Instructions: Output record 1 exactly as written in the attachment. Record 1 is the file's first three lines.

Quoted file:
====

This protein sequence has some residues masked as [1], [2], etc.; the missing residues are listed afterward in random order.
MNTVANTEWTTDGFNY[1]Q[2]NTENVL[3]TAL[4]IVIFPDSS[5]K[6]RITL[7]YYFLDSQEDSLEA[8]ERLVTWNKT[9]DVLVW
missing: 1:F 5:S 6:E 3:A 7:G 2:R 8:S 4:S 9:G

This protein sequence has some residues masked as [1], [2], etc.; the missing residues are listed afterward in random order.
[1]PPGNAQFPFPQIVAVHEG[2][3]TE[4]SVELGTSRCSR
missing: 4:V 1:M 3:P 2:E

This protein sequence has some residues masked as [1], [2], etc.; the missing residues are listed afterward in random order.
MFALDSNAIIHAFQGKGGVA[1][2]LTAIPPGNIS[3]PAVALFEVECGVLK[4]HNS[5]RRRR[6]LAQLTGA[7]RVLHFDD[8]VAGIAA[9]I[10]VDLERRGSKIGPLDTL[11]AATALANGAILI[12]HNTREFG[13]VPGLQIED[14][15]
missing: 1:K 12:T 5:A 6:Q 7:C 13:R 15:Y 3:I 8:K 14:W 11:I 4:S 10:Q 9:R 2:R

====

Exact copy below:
This protein sequence has some residues masked as [1], [2], etc.; the missing residues are listed afterward in random order.
MNTVANTEWTTDGFNY[1]Q[2]NTENVL[3]TAL[4]IVIFPDSS[5]K[6]RITL[7]YYFLDSQEDSLEA[8]ERLVTWNKT[9]DVLVW
missing: 1:F 5:S 6:E 3:A 7:G 2:R 8:S 4:S 9:G